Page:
« PoprzedniaDalej »
of Mr. Malthus, calculated to lull the oppressors of mankind into a security of everlasting triumph. Our works of fiction and poetry have been overshadowed by the same infectious gloom. But mankind appear to me to be emerging from their trance. I am aware, methinks, of a slow, gradual, silent change. In that belief I have composed the following Poem.
I do not presume to enter into competition with our greatest contemporary Poets. Yet I am unwilling to tread in the footsteps of any who have preceded me. I have sought to avoid the imitation of any style of language or versification peculiar to the original minds of which it is the character, designing that even if what I have produced be worthless, it should still be properly my own. Nor have I permitted any system relating to mere words, to divert the attention of the reader from whatever interest I may have succeeded in creating, to my own ingenuity in contriving to disgust them according to the rules of criticism. I have simply clothed my thoughts in what appeared to me the most obvious and appropriate language. A person familiar with nature, and with the most celebrated productions of the human mind, can scarcely err in following the instinct, with respect to selection of language, produced by that familiarity.
There is an education peculiarly fitted for a Poet, without which, genius and sensibility can hardly fill the circle of their capacities. No education indeed can entitle to this appellation a dull and unobservant mind, or one, Essay on Population to a commentary illustrative of the unanswerableness of Political Justice.
though neither dull nor unobservant, in which the channels of communication between thought and expression have been obstructed or closed. How far it is my fortune to belong to either of the latter classes, I cannot know. I aspire to be something better. The circumstances of my accidental education have been favourable to this ambition. I have been familiar from boyhood with mountains and lakes, and the sea, and the solitude of forests: Danger which sports upon the brink of precipices, has been my playmate. I have trodden the glaciers of the Alps, and lived under the eye of Mont Blanc. I have been a wanderer among distant fields. I have sailed down mighty rivers, and seen the sun rise and set, and the stars come forth, whilst I have sailed night and day down a rapid stream among mountains. I have seen populous cities, and have watched the passions which rise and spread, and sink and change amongst assembled multitudes of men. I have seen the theatre of the more visible ravages of tyranny and war, cities and villages reduced to scattered groups of black and roofless houses, and the naked inhabitants sitting famished upon their desolated thresholds. I have conversed with living men of genius. The poetry of ancient Greece and Rome, and modern Italy, and our own country, has been to me like external nature, a passion and an enjoyment. Such are the sources from which the materials for the imagery of my Poem have been drawn. I have considered Poetry in its most comprehensive sense, and have read the Poets and the Historians, and the Metaphysicians? whose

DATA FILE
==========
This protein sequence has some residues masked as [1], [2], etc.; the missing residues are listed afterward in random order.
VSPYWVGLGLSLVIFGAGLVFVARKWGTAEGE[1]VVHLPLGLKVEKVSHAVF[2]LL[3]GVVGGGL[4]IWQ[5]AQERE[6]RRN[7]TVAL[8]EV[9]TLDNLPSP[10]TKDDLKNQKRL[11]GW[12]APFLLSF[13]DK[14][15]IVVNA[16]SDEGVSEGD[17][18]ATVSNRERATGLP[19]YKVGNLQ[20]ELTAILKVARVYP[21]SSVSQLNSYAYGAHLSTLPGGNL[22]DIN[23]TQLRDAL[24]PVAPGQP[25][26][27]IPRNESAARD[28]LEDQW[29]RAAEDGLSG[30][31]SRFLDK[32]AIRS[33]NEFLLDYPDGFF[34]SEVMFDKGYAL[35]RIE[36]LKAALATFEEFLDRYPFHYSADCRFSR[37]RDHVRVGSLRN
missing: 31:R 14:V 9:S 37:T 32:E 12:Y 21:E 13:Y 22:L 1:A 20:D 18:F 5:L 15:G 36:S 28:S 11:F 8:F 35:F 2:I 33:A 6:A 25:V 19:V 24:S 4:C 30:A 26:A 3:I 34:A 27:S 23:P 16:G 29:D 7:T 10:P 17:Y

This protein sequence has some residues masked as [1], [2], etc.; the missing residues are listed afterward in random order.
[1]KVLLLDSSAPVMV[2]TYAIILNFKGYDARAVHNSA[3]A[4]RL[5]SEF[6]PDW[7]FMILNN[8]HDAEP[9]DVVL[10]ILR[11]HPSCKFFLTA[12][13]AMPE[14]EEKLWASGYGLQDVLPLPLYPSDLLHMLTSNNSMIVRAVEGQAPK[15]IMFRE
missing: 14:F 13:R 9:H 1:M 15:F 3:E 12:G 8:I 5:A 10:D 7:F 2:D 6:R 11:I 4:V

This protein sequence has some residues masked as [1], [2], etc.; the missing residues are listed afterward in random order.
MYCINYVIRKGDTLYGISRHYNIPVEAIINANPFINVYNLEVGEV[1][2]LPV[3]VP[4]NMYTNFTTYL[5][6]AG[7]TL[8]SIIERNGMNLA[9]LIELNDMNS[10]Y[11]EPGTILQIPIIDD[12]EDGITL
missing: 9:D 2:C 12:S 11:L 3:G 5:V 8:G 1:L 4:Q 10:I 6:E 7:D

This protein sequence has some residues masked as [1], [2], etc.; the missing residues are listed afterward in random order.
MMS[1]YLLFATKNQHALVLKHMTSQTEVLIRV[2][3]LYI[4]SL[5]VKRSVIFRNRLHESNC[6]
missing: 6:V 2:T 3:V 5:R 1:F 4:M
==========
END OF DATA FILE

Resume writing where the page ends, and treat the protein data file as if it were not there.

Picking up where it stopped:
1 In this sense there may be such a thing as perfectibility in works of fiction, notwithstanding the writings have been accessible to me, and have looked upon the beautiful and majestic scenery of the earth as common sources of those elements which it is the province of the Poet to embody and combine. Yet the experience and the feelings to which I refer do not in themselves constitute men Poets, but only prepare them to be the auditors of those who are. How far I shall be found to possess that more essential attribute of Poetry, the power of awakening in others sensations like those which animate my own bosom, is that which, to speak sincerely, I know not, and which, with an acquiescent and contented spirit, I expect to be taught by the effect which I shall produce upon those whom I now address.